Most of us will have had the experience of listening to music and trying to look into the distance, and, in order to see better, lowering the volume or turning the music off completely. It may seem like an odd quirk, but is in fact due to us requiring the absence of audio inputs in order to provide synthesis of more visual inputs.

In music performance we rarely split up what we see from what we hear, or what we feel with our fingers, but in fact if we wish to focus solely on one operation with the brain, we should engage in more sectional rehearsal with our bodies.

This is for instance why people suggest to detune the guitar, in order to remove expected auditory inputs, or play with a blindfold to remove visual inputs. The origin of these methods is goodhearted, but unless we understand why we are engaging in these practices we will almost always fail to focus on the thing we are aiming for and instead provide ourselves with yet more confusing distractors and interference.

As an example, detuning the guitar will create an absence of the pitches (auditory input) we are expecting, therefore forcing our recall process to rely solely on visual and haptic sensations.

Unfortunately though, whilst this method might occasionally work for some, due to the fact that this is still an auditory sensation (and one that is even more oppressive than hearing the notes we expect) our brain continues to take in auditory inputs - perhaps even more than if we had simply played the notes our brain was expecting.

Therefore if we wish to remove auditory inputs, we are far better off investing in noise cancelling headphones, or even listening to a familiar regular noise to cover the sound of our playing that allows us to focus ‘fully’ on the physical and visual sensations taking place.

4. Distinguish between practicing learning and rehearsing recall

One of the most complex but important practices that we should engage in when working on memorization is that of practicing learning. Focused and conscious repetition is key to the memorization process, but instead of focusing on quantity of repetitions we must practice quality repetition.

What frame of mind do we need to be in, and what do we need to be actively thinking of to perform a section correctly from memory? These are things we must discover in our practice, we must remember to not focus just on the outcome of a repetition, but on the mental processes that brought us to success, it is this that we must aim to recreate on the concert stage.

No amount of repetition will bear the fruit of success if we are not practicing conscious and active control over the movement of our fingers and the recall of the music we are performing. It is therefore important that we spend enough time on the memorization (encoding/learning) process before we dive into practicing recall.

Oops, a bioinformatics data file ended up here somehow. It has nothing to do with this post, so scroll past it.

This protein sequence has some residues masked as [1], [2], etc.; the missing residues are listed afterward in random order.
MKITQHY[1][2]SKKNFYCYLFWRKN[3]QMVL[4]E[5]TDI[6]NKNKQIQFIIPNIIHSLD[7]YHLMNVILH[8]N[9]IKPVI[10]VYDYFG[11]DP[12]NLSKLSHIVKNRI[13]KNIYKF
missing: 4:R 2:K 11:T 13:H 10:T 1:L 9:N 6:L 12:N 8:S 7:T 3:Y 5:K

Being ‘ready’ to practice the recall process should only be engaged in when we are sure that we will be able to remember what we are about to play. In fact there is very little need to practice the recall process in our practice room itself given that we are in the same circumstances as when we first learnt a piece.

No amount of repeating works that we do not properly know will help us know it.

One of the mistakes a lot of us make while practicing is playing something three or four times from an earlier point to try to remember a passage and happening upon it through luck. By the time we have repeated this passage four times, we have practiced forgetting this passage three times, and unless we consolidate the information we have just remembered in a way that differs from how we originally forgot it (most likely muscle memory), we are unlikely to remember this passage in a high pressure situation such as on stage or in a lesson.

Instead, swap practicing memory mistakes for putting the instrument down and returning to the music notes in order to consolidate lexical learning, or sing the passage through in your head to consolidate auditory learning.

It is incredibly important that in our memory practice we stop testing ourselves and instead take the initial learning process more seriously. As a guideline, learning and encoding a piece of music will make up 90% of your memorization practice, replacing the more common 90% weight of practicing forgetting that many of us are accustomed to.

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Dave McLellan

Concert & Chamber Guitarist